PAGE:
Ireland - High Court, 5 May 2011, A.B. v Refugee Appeals Tribunal [2011] IEHC 198

Country of Decision:
Country of Applicant:
Date of Decision:
05-05-2011
Citation:
[2011] IEHC 198
Additional Citation:
2008 No. 667 J.R.
Court Name:
High Court (Hogan J./Cooke J.)
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Headnote: 

In applying Art 12 of the Qualification Directive concerning exclusion from refugee status, the decision-maker is required to conduct an individual assessment of the applicant’s circumstances and, specifically, of his own complicity, if any, in crimes against humanity.

Facts: 

The applicant in this case claimed to be a regional commander of a faction of the Taliban in Helmand province, Afghanistan. He claimed that if he was returned to Afghanistan he would be likely to suffer persecution by reason of his status as a prominent Taliban commander. There was an extant warrant for his arrest issued by the Afghan authorities.  The applicant contended that he might well be imprisoned and that his life might be at risk. These latter contentions were in substance accepted by the Tribunal, which found that the applicant presented with a credible and well founded fear of harm.  The Tribunal went on to decide, however, that the applicant was in fact fleeing prosecution as a result of his Taliban activities and that this could not amount to persecution for the purposes of the Geneva Convention. The Tribunal also went on to apply the exclusion provision as provided for in Art 12 of the Qualification Directive.

Decision & Reasoning: 

At the application for leave to apply for judicial review of the Tribunal’s decision, the Court (Hogan J.) granted leave on the basis that, in relation to Art 12 of the Qualification Directive, the Tribunal had failed to conduct an individual assessment of the applicant’s circumstances and, specifically, of his own complicity, if any, in crimes against humanity.
The Court stated:

“The Tribunal was clearly entitled to form the view that by virtue of the applicant’s “relatively senior position” in the Taliban it was legitimate to presume that, in the language of the Court of Justice, he had “individual responsibility for acts committed by that organisation during the relevant period.” Yet paragraph 97 in particular of the judgment of the Court of Justice in B und D clearly requires that adjudicating authority to conduct an individual assessment of the applicant’s circumstances and, specifically, in his own complicity - if such be the case - in crimes against humanity which, as we have already noted, the Taliban undoubtedly committed.

In the context of an asylum application such as the present one, it is not immediately clear how this is readily to be done. One can sympathise with the Tribunal’s observation that any applicant in this position will inevitably deny involvement in the killing of civilians. How, then, is the adjudicator to conduct that personalised assessment in respect of an applicant’s alleged complicity in crimes against humanity a jurisdiction such as Afghanistan where, perforce, the witnesses and documents necessary to such an inquiry will invariably not be available?

It is, of course, correct to say that both the Refugee Applications Commissioner and the Tribunal are often faced with considerable difficulties in making credibility assessments in respect of events which are said to have occurred in unfamiliar jurisdictions of which we have imperfect knowledge. But at least in such circumstances the adjudicator has the benefit of country of origin information. While such information can - and does - identify the likely perpetrators of terrorist activities, this type of documentation is generally unlikely to be able to shed much light on the question of whether an individual had the kind of personalised knowledge and complicity which the Court of Justice appear to require.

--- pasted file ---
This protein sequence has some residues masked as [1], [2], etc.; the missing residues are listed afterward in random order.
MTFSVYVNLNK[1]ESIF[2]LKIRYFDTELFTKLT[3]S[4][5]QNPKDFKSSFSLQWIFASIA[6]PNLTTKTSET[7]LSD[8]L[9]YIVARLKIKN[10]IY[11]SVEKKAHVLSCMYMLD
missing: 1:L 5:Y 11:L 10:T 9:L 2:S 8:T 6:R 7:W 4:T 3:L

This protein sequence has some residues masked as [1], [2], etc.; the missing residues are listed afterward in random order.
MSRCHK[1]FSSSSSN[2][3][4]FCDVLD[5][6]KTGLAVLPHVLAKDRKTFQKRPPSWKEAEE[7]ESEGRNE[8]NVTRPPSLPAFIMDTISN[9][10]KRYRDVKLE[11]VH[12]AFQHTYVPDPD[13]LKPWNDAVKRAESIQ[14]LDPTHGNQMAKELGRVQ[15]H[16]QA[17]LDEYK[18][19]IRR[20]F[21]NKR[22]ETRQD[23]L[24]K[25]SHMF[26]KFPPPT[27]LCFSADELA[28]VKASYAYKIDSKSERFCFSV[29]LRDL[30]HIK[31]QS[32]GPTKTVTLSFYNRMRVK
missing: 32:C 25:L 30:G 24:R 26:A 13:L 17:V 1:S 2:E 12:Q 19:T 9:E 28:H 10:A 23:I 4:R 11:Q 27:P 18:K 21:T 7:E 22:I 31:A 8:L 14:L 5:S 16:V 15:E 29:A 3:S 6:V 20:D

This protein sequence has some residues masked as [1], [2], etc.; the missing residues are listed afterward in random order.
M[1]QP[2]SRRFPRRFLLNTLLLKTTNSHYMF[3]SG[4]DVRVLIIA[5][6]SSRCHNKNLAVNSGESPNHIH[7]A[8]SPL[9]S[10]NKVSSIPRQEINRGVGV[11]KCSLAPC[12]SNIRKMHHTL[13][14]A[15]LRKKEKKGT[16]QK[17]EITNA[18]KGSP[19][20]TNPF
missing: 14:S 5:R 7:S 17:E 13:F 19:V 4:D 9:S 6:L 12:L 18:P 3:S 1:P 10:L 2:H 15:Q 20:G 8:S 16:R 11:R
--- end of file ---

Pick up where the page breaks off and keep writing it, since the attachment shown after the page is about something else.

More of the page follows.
But difficult or otherwise, this type of assessment is what is now required in the light of the B und D. It seems to me that the applicant has established substantial grounds that the Tribunal did not conduct this type of assessment.”


The High Court also concluded that, given the UN Security Council had resolved that the International Security Assistance Force (ISAF) was the legitimate force to act in support of the Afghan Government, and given that the applicant had proclaimed not only his opposition to the ISAF, but the fact that he engaged in military combat with the ISAF, it would be difficult to see how the applicant’s conduct was not in and of itself contrary to the purposes and principles of the United Nations within the meaning of Art 12.2(c) of the Qualification Directive.

Outcome: 

Leave to apply for judicial review was granted on the basis that the Tribunal had erred in its consideration of Art 12 of the Qualification Directive.

Subsequent Proceedings : 

At the substantive hearing in November of 2011, the Court ((Cooke J), November 10, 2011) agreed with the reasoning of Hogan J as regards the need for an individual assessment as described by the CJEU in Bundesrepublik Deutschland v. B. und D. [2010] ECR I-000. However, the Court held that the Tribunal’s decision in relation to exclusion was not an “operative finding” as the Tribunal had come to the prior conclusion that the applicant was fleeing prosecution rather than persecution and so was not a refugee.

Observations/Comments: 

Although the High Court refused to quash the Tribunal’s decision on the basis that its consideration of Art 12 of the Qualification Directive was not the “operative basis” for its decision, at both the leave stage and the substantive hearing the High Court followed the reasoning of the CJEU in Bundesrepublik Deutschland v. B. und D. [2010] ECR I-000 as regards the need for an individual assessment of culpability. The comments of the Hogan J as regards Art 12.2(c) are also noteworthy.